Challenge: uncertain value

WooCommerce is an online platform with an active community. Alongside community-led meetups, the team ran a semi-annual flagship conference.

While the conference felt like a meaningful experience, the leadership team questioned the value for the platform, and the impact for attendees.

Solution: data, data, data

I took the helm for WooConf 2017, with two main goals: improve attendee experience and increase value for WooCommerce.

Improving the attendee experience

Focus on what the data says we do well: Previous iterations of WooConf included a wide range of topics all around eCommerce, and aimed to serve both the developer and store owner audiences. From analytics around other content, I had a hypothesis that more niche, WooCommerce-specific content would have higher value for our audience, and that focusing on the developer audience (who was more invested in WooCommerce) would create a better experience.

Some other actions we took based on existing insights:

  • WooCommerce is community-based, so we used our existing community Slack instance to interact with attendees during the conference
  • WooCommerce is built on WordPress, so we specifically chose a location (Seattle) that had a robust WordPress community
  • Email and discounts were effective marketing channels for us previous, so we primarily utilized those channels to sell tickets

Ask attendees what they want: We didn’t have strong quantitative data from previous events around what attendees wanted. To fill this gap, we included qualitative interviews as part of our planning process. Our speaker coordinator spoke with ~10 target attendees to understand what they’d want from a conference like WooConf. The result was a list of topics and types of speakers we targeted.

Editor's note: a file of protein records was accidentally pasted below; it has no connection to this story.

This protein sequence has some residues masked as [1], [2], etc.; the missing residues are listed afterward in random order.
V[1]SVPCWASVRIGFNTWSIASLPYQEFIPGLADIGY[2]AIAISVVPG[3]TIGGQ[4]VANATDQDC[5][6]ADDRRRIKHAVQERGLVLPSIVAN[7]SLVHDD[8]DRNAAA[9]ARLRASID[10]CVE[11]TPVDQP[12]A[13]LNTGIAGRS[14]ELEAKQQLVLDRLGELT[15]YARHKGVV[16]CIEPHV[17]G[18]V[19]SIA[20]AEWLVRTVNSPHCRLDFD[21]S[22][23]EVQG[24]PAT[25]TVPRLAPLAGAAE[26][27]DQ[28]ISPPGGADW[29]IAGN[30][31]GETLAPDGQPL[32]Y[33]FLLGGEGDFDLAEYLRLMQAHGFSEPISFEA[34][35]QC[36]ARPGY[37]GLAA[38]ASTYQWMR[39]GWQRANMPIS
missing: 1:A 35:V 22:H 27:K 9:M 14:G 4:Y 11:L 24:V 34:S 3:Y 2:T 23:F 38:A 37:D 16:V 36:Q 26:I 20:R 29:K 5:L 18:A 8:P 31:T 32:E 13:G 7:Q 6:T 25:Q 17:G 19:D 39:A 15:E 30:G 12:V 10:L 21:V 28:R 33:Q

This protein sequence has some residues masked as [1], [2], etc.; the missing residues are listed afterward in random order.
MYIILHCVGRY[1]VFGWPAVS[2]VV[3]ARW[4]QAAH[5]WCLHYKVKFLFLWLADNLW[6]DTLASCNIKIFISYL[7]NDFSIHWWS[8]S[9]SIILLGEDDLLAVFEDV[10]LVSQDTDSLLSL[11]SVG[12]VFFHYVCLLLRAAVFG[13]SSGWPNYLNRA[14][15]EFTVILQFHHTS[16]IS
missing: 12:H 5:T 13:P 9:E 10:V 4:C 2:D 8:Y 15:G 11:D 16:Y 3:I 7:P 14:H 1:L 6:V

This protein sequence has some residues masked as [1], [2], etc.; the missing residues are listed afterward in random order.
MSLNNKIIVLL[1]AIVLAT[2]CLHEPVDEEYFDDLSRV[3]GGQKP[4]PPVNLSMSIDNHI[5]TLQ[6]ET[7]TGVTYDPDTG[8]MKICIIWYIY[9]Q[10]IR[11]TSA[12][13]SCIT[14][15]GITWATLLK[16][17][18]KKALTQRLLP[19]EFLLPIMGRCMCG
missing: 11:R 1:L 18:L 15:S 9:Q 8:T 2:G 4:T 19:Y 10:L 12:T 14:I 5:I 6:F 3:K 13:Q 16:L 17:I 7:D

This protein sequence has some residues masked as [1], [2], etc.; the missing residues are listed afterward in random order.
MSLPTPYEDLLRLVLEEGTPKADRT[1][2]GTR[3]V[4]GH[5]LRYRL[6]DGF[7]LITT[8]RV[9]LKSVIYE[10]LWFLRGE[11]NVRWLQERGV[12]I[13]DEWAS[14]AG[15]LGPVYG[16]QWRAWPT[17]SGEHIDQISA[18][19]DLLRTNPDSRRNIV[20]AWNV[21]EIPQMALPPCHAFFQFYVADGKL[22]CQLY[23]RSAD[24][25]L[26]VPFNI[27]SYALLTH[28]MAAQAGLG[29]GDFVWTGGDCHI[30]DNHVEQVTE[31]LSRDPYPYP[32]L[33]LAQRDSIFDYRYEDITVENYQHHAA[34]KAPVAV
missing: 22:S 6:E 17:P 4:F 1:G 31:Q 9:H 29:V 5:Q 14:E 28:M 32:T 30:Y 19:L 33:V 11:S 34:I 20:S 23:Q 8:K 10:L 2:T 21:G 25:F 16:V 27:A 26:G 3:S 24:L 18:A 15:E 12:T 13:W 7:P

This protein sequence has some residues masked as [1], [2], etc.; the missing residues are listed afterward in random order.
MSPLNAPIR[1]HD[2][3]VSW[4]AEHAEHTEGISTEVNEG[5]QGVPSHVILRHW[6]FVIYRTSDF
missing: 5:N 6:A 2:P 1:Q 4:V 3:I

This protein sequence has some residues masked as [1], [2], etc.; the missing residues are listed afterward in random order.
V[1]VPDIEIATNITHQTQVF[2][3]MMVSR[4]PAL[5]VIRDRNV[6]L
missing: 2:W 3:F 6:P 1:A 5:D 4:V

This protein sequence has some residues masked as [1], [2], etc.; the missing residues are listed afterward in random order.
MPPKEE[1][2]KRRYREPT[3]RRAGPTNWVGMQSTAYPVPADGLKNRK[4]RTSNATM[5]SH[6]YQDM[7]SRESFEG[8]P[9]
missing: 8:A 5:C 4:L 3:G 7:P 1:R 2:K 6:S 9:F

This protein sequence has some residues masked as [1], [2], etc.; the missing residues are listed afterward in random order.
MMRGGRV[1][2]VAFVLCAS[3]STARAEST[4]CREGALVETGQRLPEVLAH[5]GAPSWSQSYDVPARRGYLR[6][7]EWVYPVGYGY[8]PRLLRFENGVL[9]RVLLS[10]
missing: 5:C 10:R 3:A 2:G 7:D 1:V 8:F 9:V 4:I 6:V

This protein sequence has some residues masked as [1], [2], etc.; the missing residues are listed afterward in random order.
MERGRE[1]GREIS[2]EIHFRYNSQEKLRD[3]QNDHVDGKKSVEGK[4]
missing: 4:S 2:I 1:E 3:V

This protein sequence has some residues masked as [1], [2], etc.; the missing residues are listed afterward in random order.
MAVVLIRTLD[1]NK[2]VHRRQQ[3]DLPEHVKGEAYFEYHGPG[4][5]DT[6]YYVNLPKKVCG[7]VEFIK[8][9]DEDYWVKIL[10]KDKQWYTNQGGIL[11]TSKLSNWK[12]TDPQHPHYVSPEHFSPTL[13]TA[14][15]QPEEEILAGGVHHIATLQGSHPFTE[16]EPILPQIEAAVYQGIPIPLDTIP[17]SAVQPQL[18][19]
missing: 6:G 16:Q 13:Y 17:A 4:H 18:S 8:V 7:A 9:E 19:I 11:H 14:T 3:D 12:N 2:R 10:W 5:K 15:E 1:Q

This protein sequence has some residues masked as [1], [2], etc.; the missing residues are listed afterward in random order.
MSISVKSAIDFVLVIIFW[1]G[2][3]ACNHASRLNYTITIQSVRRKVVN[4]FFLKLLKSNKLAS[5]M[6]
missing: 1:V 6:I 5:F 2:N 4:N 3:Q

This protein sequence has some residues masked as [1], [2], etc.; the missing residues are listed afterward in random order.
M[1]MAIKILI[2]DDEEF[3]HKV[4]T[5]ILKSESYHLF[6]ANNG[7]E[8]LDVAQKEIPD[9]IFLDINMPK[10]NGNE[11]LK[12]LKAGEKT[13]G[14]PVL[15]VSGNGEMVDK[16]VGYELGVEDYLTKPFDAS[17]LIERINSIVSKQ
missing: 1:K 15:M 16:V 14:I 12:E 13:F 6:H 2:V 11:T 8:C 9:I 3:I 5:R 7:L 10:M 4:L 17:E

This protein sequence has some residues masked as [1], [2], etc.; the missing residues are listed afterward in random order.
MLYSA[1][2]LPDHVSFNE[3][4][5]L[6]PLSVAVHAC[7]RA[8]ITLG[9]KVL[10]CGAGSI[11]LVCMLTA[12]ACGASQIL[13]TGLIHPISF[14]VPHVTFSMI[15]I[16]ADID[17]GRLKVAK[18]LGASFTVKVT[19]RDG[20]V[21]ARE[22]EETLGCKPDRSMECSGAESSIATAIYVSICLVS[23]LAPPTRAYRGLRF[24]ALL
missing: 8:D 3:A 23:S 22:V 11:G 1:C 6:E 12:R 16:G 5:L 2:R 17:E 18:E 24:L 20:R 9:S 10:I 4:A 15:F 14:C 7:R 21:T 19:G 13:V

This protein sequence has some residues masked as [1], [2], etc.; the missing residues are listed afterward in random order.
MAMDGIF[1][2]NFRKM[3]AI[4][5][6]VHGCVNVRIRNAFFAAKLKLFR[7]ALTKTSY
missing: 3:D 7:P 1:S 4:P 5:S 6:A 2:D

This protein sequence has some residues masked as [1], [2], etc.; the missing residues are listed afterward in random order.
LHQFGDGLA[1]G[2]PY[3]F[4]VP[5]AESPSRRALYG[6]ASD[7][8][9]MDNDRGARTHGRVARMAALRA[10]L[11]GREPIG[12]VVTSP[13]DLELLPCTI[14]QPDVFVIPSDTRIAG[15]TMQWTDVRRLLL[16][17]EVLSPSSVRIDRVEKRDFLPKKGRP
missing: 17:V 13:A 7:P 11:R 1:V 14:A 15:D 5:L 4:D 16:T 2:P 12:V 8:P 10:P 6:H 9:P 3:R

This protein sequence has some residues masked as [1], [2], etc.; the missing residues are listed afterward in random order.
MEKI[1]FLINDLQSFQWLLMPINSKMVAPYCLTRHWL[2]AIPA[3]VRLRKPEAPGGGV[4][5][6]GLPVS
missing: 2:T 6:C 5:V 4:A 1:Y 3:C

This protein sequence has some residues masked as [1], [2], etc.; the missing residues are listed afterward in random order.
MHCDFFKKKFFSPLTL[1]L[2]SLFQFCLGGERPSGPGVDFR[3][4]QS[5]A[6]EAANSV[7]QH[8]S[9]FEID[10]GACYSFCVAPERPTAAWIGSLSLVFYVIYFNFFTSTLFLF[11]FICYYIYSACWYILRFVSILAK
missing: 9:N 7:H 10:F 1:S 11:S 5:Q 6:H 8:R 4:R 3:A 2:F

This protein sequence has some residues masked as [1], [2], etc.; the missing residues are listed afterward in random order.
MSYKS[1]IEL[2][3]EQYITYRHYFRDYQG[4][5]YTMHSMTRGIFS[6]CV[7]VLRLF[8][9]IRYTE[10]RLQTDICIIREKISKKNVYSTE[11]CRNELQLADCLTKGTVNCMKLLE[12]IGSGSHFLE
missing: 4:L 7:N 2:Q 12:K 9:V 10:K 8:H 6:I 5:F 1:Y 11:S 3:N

From these interviews, we confirmed that speakers were a primary draw for attendees, so we focused on getting big-name, relevant speakers.

Design legend John Maeda on the main stage
Seattle-based SEO expert Rand Fishkin

Increase the value for the platform

Create opportunities to learn more about customers: Because being face-to-face with customers is a rare treat. To take advantage of this opportunity, we set up a customer research lab, where our design team conducted user interviews.

To improve our quantitative data about the event itself, we also used Slack to get attendees to give speaker feedback, and sent both a pre- and post-event survey, both in dedicated emails, with reminders.

Create memorable images, content that can be repackaged: We had two big headlines that we wanted to share: that WooCommerce is a large platform, and that we were opening the marketplace. We used WooConf to highlight those messages.

Todd Wilkens, Head of Woo, giving the opening keynote

We also wanted to highlight products sold by WooCommerce stores, again to show the breadth of WooCommerce. We gave customized Lego mini-figs to all our speakers and staff, made by a WooCommerce store.


WooConf 2017 yielded nearly 10x the amount of individual data points as previous years, proving clear value for the Woo team.

Attendees rated all aspects of the event highly, and were impressed with the big-name speakers:

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